Premise: Imagine that you are part of an advocacy group that tries to influence the UN and the US government to provide better protection, services, and durable solutions to refugees and asylum seekers. Your advocacy group is well-respected because your reports are always well-researched and evidence-based.
Instructions: You have been asked to write a report that tackles at least one of the issues below. Your organization will send this report to the UN and/or to the US government, depending on the topic:
Refugee Status Determination and other issues relating to determining who ‘qualifies’ as a refugee with UNHCR
Providing temporary assistance to refugees (in camps, urban settings, etc)
Providing durable solutions to refugees (repatriation, resettlement, local integration)
The process of applying and being granted asylum in the US
Inaccurate or negative narratives about refugees and asylum seekers and the negative impact that those narratives have on policy and programs. (In other words, while negative stereotypes are harmful in and of themselves, I also want you to relate how negative stereotypes may impact asylum claims, or RSD, or durable solutions, etc.)
Your report should accomplish the following:
Diagnose and explain the problems that currently exist with the system. Draw on your readings and lectures for that information.
Provide several specific examples from history of the problems that exist by drawing on case studies in history that help illustrate the problems and/or that point to possible solutions. You can weave these examples throughout your essay to support the points that you’re making. Draw on your readings for those historical examples.
Provide at least one specific recommendation to fix at least one aspect of the problem you’ve diagnosed. Justify this recommendation using information and examples from class readings and lectures.
Think your recommendation through carefully; by “solving” one problem, will you create other issues? Acknowledge and address those.
End with a personal appeal explaining why you care about this topic and why you think others should get involved.
In this section, it might be relevant for you to discuss examples of faith-based advocacy groups in history that we’ve studied in class, especially if your activism is also inspired by faith. We’ve studied the American Friends Service Committee (aka, Quakers) in Gaza; the Sanctuary Movement in the US; and the role of faith-based refugee resettlement organizations in the US. How do the actions of these groups in history inspire you? Or what do you think people can learn from their activism?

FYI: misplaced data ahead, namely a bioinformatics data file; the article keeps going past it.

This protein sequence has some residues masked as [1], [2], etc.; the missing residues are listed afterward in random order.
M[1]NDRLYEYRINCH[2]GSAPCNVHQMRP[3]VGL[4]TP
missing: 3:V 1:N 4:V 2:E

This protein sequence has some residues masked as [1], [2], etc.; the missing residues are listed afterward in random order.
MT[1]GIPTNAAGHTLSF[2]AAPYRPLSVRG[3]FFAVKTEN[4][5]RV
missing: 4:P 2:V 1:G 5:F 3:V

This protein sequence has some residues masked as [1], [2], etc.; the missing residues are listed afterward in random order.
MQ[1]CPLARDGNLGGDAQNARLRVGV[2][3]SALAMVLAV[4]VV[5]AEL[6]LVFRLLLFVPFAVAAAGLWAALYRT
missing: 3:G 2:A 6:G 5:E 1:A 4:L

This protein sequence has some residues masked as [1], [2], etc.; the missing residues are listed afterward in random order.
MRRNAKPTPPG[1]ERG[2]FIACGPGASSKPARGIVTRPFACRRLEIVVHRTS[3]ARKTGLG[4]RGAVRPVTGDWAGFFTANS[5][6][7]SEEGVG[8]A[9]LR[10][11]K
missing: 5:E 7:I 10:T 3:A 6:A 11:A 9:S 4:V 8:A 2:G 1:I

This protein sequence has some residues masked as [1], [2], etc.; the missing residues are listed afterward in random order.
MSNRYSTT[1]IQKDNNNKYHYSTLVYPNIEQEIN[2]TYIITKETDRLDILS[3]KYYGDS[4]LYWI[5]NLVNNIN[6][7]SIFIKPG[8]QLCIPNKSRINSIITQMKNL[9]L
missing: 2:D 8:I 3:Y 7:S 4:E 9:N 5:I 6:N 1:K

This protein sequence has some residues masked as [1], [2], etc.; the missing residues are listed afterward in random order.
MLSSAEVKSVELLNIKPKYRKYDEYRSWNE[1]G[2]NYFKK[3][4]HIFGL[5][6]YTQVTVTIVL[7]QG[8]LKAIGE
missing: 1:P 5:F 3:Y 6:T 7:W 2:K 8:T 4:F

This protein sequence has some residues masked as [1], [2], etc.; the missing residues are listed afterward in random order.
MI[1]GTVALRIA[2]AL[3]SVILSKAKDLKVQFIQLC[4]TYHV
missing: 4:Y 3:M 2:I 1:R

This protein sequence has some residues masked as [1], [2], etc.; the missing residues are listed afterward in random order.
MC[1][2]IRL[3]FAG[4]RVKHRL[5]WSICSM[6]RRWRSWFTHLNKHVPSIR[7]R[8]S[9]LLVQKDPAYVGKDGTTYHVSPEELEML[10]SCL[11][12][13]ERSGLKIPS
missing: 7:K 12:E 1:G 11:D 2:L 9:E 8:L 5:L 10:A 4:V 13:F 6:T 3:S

Sources to Use:
You should not do any outside research. Draw on all of your class readings to support your analysis.
It’s up to you how many readings to include; there is no minimum number. However, you should try to draw on as many relevant readings as possible to strengthen and enrich your analysis.
Historical case studies: in this class, we’ve studied DPs in Europe, Jewish refugees in Palestine, Palestinian refugees, Somali refugees in Kenya, Syrian refugees in Jordan, Central American asylum seekers in the US, the Sanctuary Movement in the US and more. Use any and all of these historical case studies to support your analysis, including any other examples that came up in your Oxford Handbook readings.
Here is a list of all our class readings so far to inspire you to think about all the resources you have to draw on in writing this essay:
Brian Sokol Ted Talk “Humanizing the Refugee Crisis”
“DP Camps”
Stone “Underground to Palestine”
Oxford Ch. 18 on UNRWA
“Difficult Distinctions” in Gaza by Ilana Feldman
Oxford Ch. 36 on Media and Representations
Oxford ch. 29 on Refugee Voices
City of Thorns
Oxford ch. 10 “Encampment and Self-Settlement”
Oxford ch. 11 “Urban Refugees and IDPs”
Oxford ch 38 “Local Integration”
Oxford ch. 40 “Refugee Resettlement”
Oxford ch. 15: “Forced Migrants as ‘Illegal Migrants'”
Minian, “The Long History of the US Immigration Crisis”
Ghosh, “How Migration Detention became American Policy”
National Immigration Forum Factsheet on Immigration Detention
Grading:
The biggest thing I will grade you on is how well your support your ideas and analysis with specific information and examples drawn from class readings. Writing vaguely with big generalizations and few citations will earn a “C”.
Example of an “A”-quality paper:
“The issue of refoulement, or forcible return, is a problem facing Burmese refugees in Thailand today, but the problem dates back at least as far as World War II when allied forces agreed to forcibly return refugees from the Soviet Union (DPs in Europe, pg#; Dr. Alissa Walter, “Lecture,” date). In my paper, I will identify 3 issues related to refoulement: issue x, issue y, and issue z. Then I will recommend solutions drawn from prior examples in history, such as in Dadaab camp in Kenya, where Somali refugees have also faced the possibility of forced return (Rawlence, City of Thorns, pg#).”
Example of a “C-” quality paper:
“Refoulement is a big problem that affects all refugees everywhere. No one wants to be returned against their will, and no one should be. The easiest solution is simply to stop governments from forcing refugees to return.”
For other info about grading, see the rubric below.
Nitty-Gritty Paper Requirements
Expected length: 4-5 pages double-spaced with 12 pt font and 1″ margins. It’s okay to go longer.
You must include citations every time that you paraphrase readings and every time that you directly quote readings. Use the following formats:
For chapters in the Oxford Handbook: (LastName, “Shortened Title,” pg #)
City of Thorns: (Rawlence, City of Thorns, pg#)
Any other readings: (LastName, “Title,” pg#)
Lectures: (Dr. Alissa Walter, “Lecture Title,” date)